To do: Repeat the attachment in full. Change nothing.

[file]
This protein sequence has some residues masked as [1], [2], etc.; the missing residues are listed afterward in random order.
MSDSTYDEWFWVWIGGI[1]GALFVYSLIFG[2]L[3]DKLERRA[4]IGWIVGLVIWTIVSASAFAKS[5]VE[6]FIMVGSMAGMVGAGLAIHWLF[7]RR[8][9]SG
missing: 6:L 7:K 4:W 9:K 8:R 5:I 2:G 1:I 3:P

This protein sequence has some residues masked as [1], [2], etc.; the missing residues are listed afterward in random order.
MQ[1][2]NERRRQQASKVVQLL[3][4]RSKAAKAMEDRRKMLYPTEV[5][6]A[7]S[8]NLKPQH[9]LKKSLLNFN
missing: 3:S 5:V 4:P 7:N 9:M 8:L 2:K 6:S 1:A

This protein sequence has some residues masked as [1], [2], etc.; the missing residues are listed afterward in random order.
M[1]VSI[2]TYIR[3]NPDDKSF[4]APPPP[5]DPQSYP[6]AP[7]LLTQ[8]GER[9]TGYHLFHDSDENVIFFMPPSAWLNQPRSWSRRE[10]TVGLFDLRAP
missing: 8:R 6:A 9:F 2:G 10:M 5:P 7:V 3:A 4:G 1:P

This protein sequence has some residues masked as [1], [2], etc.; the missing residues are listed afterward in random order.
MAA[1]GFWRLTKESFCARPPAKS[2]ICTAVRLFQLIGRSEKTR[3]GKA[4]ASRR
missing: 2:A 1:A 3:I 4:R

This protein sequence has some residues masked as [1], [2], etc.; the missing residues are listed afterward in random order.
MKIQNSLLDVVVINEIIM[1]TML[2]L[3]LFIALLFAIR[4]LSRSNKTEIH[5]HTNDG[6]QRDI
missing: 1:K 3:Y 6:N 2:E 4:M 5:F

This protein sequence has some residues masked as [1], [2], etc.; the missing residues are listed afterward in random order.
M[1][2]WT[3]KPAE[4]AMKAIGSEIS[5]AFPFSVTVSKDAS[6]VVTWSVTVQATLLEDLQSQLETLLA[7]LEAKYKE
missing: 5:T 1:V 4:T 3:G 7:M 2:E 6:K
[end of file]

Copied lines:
This protein sequence has some residues masked as [1], [2], etc.; the missing residues are listed afterward in random order.
MSDSTYDEWFWVWIGGI[1]GALFVYSLIFG[2]L[3]DKLERRA[4]IGWIVGLVIWTIVSASAFAKS[5]VE[6]FIMVGSMAGMVGAGLAIHWLF[7]RR[8][9]SG
missing: 6:L 7:K 4:W 9:K 8:R 5:I 2:G 1:I 3:P

This protein sequence has some residues masked as [1], [2], etc.; the missing residues are listed afterward in random order.
MQ[1][2]NERRRQQASKVVQLL[3][4]RSKAAKAMEDRRKMLYPTEV[5][6]A[7]S[8]NLKPQH[9]LKKSLLNFN
missing: 3:S 5:V 4:P 7:N 9:M 8:L 2:K 6:S 1:A

This protein sequence has some residues masked as [1], [2], etc.; the missing residues are listed afterward in random order.
M[1]VSI[2]TYIR[3]NPDDKSF[4]APPPP[5]DPQSYP[6]AP[7]LLTQ[8]GER[9]TGYHLFHDSDENVIFFMPPSAWLNQPRSWSRRE[10]TVGLFDLRAP
missing: 8:R 6:A 9:F 2:G 10:M 5:P 7:V 3:A 4:G 1:P

This protein sequence has some residues masked as [1], [2], etc.; the missing residues are listed afterward in random order.
MAA[1]GFWRLTKESFCARPPAKS[2]ICTAVRLFQLIGRSEKTR[3]GKA[4]ASRR
missing: 2:A 1:A 3:I 4:R

This protein sequence has some residues masked as [1], [2], etc.; the missing residues are listed afterward in random order.
MKIQNSLLDVVVINEIIM[1]TML[2]L[3]LFIALLFAIR[4]LSRSNKTEIH[5]HTNDG[6]QRDI
missing: 1:K 3:Y 6:N 2:E 4:M 5:F

This protein sequence has some residues masked as [1], [2], etc.; the missing residues are listed afterward in random order.
M[1][2]WT[3]KPAE[4]AMKAIGSEIS[5]AFPFSVTVSKDAS[6]VVTWSVTVQATLLEDLQSQLETLLA[7]LEAKYKE
missing: 5:T 1:V 4:T 3:G 7:M 2:E 6:K